Table I: Age and sex distribution of DOTS and non-DOTS groups in the study.

Age in Years DOTS Group Non-DOTS Group
  M F Total M F Total
31-40 15 10 25 11 14 25
41-50 31 19 50 29 13 42
51-60 44 34 78 50 36 86
Total 90 63 153 63 63 153

Table I shows the age and sex distribution of DOTS and non-DOTS groups included in the study.

Table II: Treatment outcome for DOTS group and non- DOTS group.

  DOTS Group Non-DOTS Group
Treatment Initiated (n) 153 153
Number Cured 139 81
Cure Rate 90.8% 52.9%
p<.001; highly significant.

As shown in Table II, 91% of the DOTS group and 53% of the non-DOTS group were observed to be smear-negative after 6 months of chemotherapy. The difference in the outcome was observed to be statistically highly significant. The present findings confirm that DOTS is a significantly superior health intervention compared to self-administered regimen in the prognosis of tuberculosis patients.

MDR-TB was recorded in 14 patients in the DOTS group and 35 patients in the non-DOTS group in the study.


In the RNTCP (Revised National TB control Programme) status report, 2001 of Govt. of India, it was observed that 84% of tuberculosis patients were cured by DOTS compared to less than 40% cured in the non-DOTS group1. Compared to this study in which observation of 44% difference in outcome between the two groups was reported, a comparable but smaller percentage of difference in outcome of 38% was observed in present study. It may be accounted for by the fact that the tuberculosis centre at Mangalore draws patients largely from high-literacy geographical zone of Dakshina Kannada and Kerala. Therefore, the non-DOTS group observed higher treatment compliance in present study compared to former study, thus resulting in higher cure rates in present study in both groups.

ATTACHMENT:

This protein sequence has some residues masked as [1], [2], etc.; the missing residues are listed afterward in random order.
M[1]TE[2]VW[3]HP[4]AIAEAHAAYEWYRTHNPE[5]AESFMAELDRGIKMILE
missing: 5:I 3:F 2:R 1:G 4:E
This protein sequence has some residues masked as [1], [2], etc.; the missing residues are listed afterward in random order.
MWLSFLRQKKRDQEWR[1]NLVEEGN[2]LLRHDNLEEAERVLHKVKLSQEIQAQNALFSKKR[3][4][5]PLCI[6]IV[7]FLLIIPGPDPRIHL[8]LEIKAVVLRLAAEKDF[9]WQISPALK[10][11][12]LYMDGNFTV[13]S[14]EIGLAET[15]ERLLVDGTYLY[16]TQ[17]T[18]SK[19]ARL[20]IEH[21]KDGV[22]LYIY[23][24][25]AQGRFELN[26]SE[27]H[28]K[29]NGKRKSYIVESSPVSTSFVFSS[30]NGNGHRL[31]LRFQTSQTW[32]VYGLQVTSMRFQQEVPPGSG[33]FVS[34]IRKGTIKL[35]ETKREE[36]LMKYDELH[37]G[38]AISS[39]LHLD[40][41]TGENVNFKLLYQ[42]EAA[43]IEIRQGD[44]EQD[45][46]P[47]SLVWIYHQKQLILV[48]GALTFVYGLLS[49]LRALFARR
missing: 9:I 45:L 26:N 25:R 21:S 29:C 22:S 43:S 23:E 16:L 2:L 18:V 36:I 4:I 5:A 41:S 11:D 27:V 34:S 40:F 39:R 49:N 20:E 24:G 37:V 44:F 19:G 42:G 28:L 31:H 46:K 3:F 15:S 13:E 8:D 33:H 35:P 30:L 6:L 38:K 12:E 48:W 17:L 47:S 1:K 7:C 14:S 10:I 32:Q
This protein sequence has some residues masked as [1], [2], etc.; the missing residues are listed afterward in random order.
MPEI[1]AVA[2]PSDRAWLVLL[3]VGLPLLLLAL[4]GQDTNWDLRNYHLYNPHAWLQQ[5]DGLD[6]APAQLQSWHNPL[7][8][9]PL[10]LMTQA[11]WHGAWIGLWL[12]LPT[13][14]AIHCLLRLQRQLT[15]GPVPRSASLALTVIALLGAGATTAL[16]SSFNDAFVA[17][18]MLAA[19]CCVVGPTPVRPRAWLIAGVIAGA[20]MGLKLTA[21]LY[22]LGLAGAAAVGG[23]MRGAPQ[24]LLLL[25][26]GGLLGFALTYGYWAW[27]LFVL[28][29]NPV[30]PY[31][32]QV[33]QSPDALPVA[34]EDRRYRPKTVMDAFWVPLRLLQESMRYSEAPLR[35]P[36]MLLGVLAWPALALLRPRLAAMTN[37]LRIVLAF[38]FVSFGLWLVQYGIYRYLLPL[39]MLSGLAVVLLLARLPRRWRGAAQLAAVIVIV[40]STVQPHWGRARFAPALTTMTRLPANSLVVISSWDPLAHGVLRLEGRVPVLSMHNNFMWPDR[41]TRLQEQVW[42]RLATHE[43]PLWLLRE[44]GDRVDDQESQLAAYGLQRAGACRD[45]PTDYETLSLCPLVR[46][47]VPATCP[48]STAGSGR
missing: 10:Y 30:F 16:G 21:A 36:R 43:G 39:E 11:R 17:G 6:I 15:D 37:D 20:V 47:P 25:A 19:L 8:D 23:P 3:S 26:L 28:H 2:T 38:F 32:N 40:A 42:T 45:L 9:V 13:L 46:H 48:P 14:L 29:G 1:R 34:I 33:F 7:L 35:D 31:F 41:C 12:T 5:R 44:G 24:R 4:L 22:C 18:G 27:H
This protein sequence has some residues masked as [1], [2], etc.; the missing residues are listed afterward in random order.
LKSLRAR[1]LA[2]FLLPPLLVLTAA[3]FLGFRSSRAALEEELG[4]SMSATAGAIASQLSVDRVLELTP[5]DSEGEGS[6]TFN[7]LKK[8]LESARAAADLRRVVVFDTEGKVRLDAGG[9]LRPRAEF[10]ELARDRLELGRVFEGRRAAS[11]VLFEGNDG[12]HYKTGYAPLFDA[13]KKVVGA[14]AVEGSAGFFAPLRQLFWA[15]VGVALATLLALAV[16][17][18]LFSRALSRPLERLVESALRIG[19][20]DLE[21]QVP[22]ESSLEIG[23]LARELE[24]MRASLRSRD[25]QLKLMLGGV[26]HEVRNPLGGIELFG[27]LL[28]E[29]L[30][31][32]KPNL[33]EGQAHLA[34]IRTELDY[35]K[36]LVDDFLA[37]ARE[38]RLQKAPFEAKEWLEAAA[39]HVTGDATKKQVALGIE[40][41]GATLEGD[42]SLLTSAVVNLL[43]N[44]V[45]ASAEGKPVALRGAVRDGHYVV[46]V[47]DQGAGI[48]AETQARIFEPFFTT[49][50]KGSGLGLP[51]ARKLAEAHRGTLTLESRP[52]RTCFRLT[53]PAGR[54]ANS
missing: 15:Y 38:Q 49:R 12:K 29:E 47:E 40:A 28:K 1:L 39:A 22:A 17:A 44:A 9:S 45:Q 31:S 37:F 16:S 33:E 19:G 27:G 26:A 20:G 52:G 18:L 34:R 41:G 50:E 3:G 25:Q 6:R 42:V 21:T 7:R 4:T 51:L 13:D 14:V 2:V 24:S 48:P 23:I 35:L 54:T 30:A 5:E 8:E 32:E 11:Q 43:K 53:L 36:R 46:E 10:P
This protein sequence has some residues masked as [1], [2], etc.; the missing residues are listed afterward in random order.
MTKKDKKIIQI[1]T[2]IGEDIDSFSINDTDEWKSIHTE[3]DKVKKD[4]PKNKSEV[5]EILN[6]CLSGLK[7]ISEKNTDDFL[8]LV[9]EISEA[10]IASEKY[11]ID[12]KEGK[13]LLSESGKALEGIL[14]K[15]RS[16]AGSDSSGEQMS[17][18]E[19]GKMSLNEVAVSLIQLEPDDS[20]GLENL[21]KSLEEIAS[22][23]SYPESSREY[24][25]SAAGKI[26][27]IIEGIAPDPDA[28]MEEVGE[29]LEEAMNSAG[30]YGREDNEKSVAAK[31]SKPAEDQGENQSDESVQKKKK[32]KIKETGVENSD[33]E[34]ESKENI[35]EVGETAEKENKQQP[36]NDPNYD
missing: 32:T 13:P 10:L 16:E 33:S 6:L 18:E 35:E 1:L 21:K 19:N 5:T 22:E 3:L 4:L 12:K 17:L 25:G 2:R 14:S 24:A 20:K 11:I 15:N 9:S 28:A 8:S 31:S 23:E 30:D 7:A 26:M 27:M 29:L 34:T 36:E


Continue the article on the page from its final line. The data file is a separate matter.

It maybe mentioned here that the advantages of DOTS are as follows:

  1. it provides high cure rates upto 95%3
  2. it prevents the emergence of MDRTB2
  3. the World Bank has certified DOTS as "one of the most cost-effective of all health interventions"3
  4. it improves the longevity of AIDS patients by controlling TB among them.

These findings of the present study are consistent with the observations made at the National Consensus Conference regarding involvement of Medical Colleges in RNTCP held at New Delhi in 1997. Phased and effective implementation of the RNTCP is the best strategy and perhaps the only chance of controlling TB in India during this generation. Ensuring diagnosis and cure of TB cases by RNTCP policies is the only effective way to stop the spread of multi-drug resistant TB in India5. Results of treatment of TB by the DOTS strategy have been most encouraging6. The present study is a small step in the validation of these observations regarding DOTS intervention.


The first author greatefully acknowledges the help and support provided by Dr. B.S. Sajjan, Professor and Head of Community Medicine, Kasturba Medical College, Mangalore in executing this study.


  1. Govt. of India. Ministry of Health and Family Welfare, Central TB Division: TB India 2001: RNTCP Status Report, New Delhi; Govt. of India, 2001; 6-21.
  2. Govt. of India. Ministry of Health and Family Welfare, Central TB Division: TB India 2001: RNTCP; New Delhi; Govt. of India, 1997; 1-5.
  3. WHO. Tuberculosis Fact Sheet. No. 104. Geneva: WHO 2000; 1-3.
  4. Enarson DA, Rieder HL, Arnadotter T, Trebucq A. Management of TB - A Guide for Low-income countries, Paris: International union against tuberculosis and lung diseases, 2000; 63.
  5. Govt. of India, Ministry of Health and Family Welfare. Proceedings of the National Consensus Conference on TB control, New Delhi: Govt. of India, 1997; 19-22.
  6. Crofton J. Good news from India. International Journal of Tuberculosis and Lung Diseases. 2000; 4: 189-90.